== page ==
The Museo Nacional del Prado has added to its exhibits a Picasso painting from the Aramont Art Collection. It was donated by the Arango Montull family to the American Friends of the Prado Museum. The Royal Board of Trustees of the Museum approved the deposit and exhibition Buste de Femme 43 by Pablo Picasso from 1943.
The Portrait of Philip III by Velasquez was also accepted as a donation to the Royal Board of Trustees of the Museo Nacional del Prado.
Javier Solana, Chairman of the Board, said that these actions of American friends were great news for Spain and all those who visit the country. Artwork by one of the greatest artistic geniuses, hitherto held in a private collection in the United States, is now on public display thanks to the generosity of the Arango Montull family and American friends, to all those who love Picasso’s works, and European art in general.
The American Friends of the Museo Nacional del Prado continue their mission to support the Prado Museum by depositing the Bust de Femme 43 of Pablo Ruiz Picasso and donating Velázquez’s portrait of Philip III, working closely with the museum on a wide range of initiatives and projects.
The Prado Museum, officially known as the Museo Nacional del Prado, is regarded as one of the world’s greatest art museums and continues to maintain its status as one of the most visited places in the world. Museo Nacional del Prado has one of the world’s greatest collections of European art from the 12th century to the early 20th century.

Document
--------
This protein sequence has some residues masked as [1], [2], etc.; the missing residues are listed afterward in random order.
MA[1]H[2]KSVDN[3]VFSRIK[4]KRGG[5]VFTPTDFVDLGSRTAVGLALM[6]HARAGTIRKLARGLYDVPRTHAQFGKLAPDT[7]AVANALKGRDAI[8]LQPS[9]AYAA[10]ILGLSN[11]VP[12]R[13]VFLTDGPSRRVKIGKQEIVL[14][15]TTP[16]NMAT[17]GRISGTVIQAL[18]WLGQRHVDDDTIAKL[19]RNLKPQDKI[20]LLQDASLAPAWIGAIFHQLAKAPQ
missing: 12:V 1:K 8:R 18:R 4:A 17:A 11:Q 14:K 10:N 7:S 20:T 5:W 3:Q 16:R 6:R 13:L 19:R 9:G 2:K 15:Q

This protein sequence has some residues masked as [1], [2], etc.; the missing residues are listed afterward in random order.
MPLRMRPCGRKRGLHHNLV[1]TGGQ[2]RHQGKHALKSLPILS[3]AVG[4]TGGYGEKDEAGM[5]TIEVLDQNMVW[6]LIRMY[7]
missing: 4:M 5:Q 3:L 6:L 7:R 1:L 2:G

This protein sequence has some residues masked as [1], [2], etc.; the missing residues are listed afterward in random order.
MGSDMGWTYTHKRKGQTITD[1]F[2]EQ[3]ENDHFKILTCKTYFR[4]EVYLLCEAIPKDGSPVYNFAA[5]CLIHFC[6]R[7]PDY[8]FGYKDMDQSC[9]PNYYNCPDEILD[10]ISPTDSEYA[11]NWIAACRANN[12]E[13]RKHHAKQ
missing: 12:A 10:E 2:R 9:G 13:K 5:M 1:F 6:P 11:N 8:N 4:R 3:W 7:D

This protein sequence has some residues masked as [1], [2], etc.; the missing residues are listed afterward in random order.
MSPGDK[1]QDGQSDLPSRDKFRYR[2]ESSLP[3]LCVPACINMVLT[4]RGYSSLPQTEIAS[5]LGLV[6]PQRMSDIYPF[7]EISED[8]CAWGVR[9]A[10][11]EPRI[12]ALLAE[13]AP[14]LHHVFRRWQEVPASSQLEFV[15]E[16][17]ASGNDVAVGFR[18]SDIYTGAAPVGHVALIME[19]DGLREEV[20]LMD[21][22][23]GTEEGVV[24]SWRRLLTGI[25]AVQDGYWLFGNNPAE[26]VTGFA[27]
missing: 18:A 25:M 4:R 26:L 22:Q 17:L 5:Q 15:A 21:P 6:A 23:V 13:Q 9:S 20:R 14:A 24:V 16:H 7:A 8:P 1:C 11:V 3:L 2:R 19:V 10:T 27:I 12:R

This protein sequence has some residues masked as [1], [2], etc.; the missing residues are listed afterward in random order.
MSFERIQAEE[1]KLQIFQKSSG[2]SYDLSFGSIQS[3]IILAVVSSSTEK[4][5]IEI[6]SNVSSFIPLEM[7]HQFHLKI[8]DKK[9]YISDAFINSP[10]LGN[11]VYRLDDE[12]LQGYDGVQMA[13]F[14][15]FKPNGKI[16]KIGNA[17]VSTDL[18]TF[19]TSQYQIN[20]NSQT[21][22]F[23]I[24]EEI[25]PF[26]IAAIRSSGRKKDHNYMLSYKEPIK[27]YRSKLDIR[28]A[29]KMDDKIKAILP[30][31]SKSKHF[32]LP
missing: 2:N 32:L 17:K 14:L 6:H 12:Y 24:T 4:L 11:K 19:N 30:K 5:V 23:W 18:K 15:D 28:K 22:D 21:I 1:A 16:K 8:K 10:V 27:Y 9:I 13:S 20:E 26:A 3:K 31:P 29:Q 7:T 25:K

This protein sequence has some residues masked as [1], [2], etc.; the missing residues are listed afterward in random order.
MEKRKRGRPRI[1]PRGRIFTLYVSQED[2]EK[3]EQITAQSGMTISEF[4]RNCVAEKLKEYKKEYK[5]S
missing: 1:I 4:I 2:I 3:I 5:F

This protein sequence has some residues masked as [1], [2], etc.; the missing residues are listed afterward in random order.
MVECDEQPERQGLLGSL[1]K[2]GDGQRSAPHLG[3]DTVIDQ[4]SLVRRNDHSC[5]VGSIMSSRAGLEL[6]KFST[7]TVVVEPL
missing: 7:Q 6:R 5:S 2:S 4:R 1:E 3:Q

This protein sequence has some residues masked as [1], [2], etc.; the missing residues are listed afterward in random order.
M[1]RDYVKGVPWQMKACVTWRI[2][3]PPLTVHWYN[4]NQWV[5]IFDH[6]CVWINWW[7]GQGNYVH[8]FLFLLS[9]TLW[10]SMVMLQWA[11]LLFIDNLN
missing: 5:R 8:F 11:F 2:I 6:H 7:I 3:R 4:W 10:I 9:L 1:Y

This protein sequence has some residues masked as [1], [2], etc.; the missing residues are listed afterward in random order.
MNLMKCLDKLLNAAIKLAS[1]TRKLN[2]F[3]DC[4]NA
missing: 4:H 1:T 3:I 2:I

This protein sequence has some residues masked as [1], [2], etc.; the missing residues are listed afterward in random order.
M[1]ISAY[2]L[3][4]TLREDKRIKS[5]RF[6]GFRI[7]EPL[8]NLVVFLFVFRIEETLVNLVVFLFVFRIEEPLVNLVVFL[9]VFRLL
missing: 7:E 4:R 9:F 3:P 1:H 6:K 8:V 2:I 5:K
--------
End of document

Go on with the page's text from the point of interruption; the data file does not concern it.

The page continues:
Works by Francisco Goya, El Greco, Peter Paul Rubens, and Diego Velasquez are among the prominent artists housed in Museo Nacional del Prado, with Goya’s work being the most widely represented. Velázquez’s work was also famous and responsible for bringing many of the museum’s collections of Italian masters to Spain.
The Museo Nacional del Prado is part of the Golden Triangle of Art with the Thyssen-Bornemisza Museum. Its collection focuses on history through modern art, and the Museo Reina Sofía (Museo Nacional Centro de Arte Reina Sofía), which houses 20th-century modern art. The collection contains 8,200 drawings, 7,600 paintings, 4,800 prints, 1,000 sculptures, and historical documents.
The Prado recently welcomed the return of Picasso within its walls by exhibiting the Buste de Femme (Bust of a Woman) c.1943. The last time Picasso adorned their walls was in 2015 at the exhibition “Ten Picassos” from the Kunstmuseum Basel, and before that in 2011-2012.
Buste de Femme 43 (Bust of a Woman), detailed by the Prado, is an exemplary example of Picasso’s response to the brutality of World War II. During this period, he radically distorted many features of his female images, and the “Bust of a Woman” is not free from these facial distortions.
Finished in one day on October 7, 1943, he brought the bust of this woman to live with a quick, sure brushstroke; in cubist fashion, half of her face is in profile, one eye looks coolly to the side, anxiety, and tension are clearly described.